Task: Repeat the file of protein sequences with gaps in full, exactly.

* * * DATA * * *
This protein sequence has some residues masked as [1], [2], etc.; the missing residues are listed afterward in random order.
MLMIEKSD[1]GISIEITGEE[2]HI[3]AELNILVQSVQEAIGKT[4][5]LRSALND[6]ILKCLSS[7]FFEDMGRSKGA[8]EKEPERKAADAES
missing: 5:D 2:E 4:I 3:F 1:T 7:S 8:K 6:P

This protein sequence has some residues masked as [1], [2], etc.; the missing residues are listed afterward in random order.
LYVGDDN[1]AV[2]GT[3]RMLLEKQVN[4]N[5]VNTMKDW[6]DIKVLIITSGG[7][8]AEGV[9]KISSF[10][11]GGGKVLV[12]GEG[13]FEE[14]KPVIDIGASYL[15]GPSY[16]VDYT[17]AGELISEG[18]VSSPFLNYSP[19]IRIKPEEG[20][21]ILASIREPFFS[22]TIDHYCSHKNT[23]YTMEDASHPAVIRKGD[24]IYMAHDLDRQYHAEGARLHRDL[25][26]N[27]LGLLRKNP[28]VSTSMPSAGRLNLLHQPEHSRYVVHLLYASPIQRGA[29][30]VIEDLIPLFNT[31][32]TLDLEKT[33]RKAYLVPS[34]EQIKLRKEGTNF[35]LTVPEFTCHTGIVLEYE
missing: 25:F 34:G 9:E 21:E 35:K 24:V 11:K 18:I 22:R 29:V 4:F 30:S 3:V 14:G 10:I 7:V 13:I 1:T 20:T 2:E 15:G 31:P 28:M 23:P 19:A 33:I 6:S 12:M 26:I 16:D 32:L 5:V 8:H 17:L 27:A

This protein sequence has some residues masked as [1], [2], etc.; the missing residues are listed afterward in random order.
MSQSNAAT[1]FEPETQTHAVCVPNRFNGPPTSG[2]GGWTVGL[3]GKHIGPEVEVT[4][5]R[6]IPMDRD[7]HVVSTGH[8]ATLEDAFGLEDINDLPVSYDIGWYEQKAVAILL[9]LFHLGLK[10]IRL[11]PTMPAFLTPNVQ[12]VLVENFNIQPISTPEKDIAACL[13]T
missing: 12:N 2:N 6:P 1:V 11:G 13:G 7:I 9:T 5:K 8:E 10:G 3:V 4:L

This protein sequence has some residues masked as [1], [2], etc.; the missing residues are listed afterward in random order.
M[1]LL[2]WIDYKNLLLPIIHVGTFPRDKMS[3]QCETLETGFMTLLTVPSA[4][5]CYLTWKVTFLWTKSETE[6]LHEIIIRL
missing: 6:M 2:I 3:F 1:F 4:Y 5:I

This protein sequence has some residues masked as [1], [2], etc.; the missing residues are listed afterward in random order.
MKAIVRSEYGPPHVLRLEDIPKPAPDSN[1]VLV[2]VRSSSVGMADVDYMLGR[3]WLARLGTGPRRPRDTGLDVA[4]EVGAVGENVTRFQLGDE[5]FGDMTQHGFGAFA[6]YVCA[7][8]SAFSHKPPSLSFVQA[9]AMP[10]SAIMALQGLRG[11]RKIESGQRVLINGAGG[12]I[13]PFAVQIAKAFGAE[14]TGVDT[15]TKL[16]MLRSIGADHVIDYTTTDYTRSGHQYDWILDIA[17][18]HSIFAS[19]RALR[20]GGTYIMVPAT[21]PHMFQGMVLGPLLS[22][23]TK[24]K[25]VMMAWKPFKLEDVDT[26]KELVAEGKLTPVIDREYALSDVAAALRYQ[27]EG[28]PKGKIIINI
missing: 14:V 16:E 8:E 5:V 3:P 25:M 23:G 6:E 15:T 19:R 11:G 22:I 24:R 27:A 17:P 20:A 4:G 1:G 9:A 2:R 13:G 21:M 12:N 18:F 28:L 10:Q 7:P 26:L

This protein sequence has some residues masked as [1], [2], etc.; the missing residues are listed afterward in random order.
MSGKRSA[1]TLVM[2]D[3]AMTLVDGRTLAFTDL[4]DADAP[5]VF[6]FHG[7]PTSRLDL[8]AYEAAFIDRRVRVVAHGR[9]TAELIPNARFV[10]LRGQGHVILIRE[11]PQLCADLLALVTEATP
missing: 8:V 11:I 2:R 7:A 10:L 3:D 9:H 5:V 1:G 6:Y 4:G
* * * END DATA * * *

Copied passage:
This protein sequence has some residues masked as [1], [2], etc.; the missing residues are listed afterward in random order.
MLMIEKSD[1]GISIEITGEE[2]HI[3]AELNILVQSVQEAIGKT[4][5]LRSALND[6]ILKCLSS[7]FFEDMGRSKGA[8]EKEPERKAADAES
missing: 5:D 2:E 4:I 3:F 1:T 7:S 8:K 6:P

This protein sequence has some residues masked as [1], [2], etc.; the missing residues are listed afterward in random order.
LYVGDDN[1]AV[2]GT[3]RMLLEKQVN[4]N[5]VNTMKDW[6]DIKVLIITSGG[7][8]AEGV[9]KISSF[10][11]GGGKVLV[12]GEG[13]FEE[14]KPVIDIGASYL[15]GPSY[16]VDYT[17]AGELISEG[18]VSSPFLNYSP[19]IRIKPEEG[20][21]ILASIREPFFS[22]TIDHYCSHKNT[23]YTMEDASHPAVIRKGD[24]IYMAHDLDRQYHAEGARLHRDL[25][26]N[27]LGLLRKNP[28]VSTSMPSAGRLNLLHQPEHSRYVVHLLYASPIQRGA[29][30]VIEDLIPLFNT[31][32]TLDLEKT[33]RKAYLVPS[34]EQIKLRKEGTNF[35]LTVPEFTCHTGIVLEYE
missing: 25:F 34:G 9:E 21:E 35:K 24:V 11:K 18:I 22:R 29:V 4:F 30:S 3:V 14:G 10:I 7:V 13:I 1:T 20:T 2:E 15:G 31:P 28:M 23:P 19:A 33:I 6:S 12:M 26:I 16:D 32:L 5:V 8:H 17:L 27:A

This protein sequence has some residues masked as [1], [2], etc.; the missing residues are listed afterward in random order.
MSQSNAAT[1]FEPETQTHAVCVPNRFNGPPTSG[2]GGWTVGL[3]GKHIGPEVEVT[4][5]R[6]IPMDRD[7]HVVSTGH[8]ATLEDAFGLEDINDLPVSYDIGWYEQKAVAILL[9]LFHLGLK[10]IRL[11]PTMPAFLTPNVQ[12]VLVENFNIQPISTPEKDIAACL[13]T
missing: 12:N 2:N 6:P 1:V 11:G 13:G 7:I 9:T 5:K 8:E 10:G 3:V 4:L

This protein sequence has some residues masked as [1], [2], etc.; the missing residues are listed afterward in random order.
M[1]LL[2]WIDYKNLLLPIIHVGTFPRDKMS[3]QCETLETGFMTLLTVPSA[4][5]CYLTWKVTFLWTKSETE[6]LHEIIIRL
missing: 6:M 2:I 3:F 1:F 4:Y 5:I

This protein sequence has some residues masked as [1], [2], etc.; the missing residues are listed afterward in random order.
MKAIVRSEYGPPHVLRLEDIPKPAPDSN[1]VLV[2]VRSSSVGMADVDYMLGR[3]WLARLGTGPRRPRDTGLDVA[4]EVGAVGENVTRFQLGDE[5]FGDMTQHGFGAFA[6]YVCA[7][8]SAFSHKPPSLSFVQA[9]AMP[10]SAIMALQGLRG[11]RKIESGQRVLINGAGG[12]I[13]PFAVQIAKAFGAE[14]TGVDT[15]TKL[16]MLRSIGADHVIDYTTTDYTRSGHQYDWILDIA[17][18]HSIFAS[19]RALR[20]GGTYIMVPAT[21]PHMFQGMVLGPLLS[22][23]TK[24]K[25]VMMAWKPFKLEDVDT[26]KELVAEGKLTPVIDREYALSDVAAALRYQ[27]EG[28]PKGKIIINI
missing: 14:V 16:E 8:E 5:V 3:P 25:M 23:G 6:E 15:T 19:R 11:G 22:I 24:R 27:A 17:P 20:A 4:G 1:G 9:A 2:R 13:G 21:M 12:N 18:F 28:L 10:Q 7:P 26:L

This protein sequence has some residues masked as [1], [2], etc.; the missing residues are listed afterward in random order.
MSGKRSA[1]TLVM[2]D[3]AMTLVDGRTLAFTDL[4]DADAP[5]VF[6]FHG[7]PTSRLDL[8]AYEAAFIDRRVRVVAHGR[9]TAELIPNARFV[10]LRGQGHVILIRE[11]PQLCADLLALVTEATP
missing: 8:V 11:I 2:R 7:A 10:L 3:D 9:H 5:V 1:G 6:Y 4:G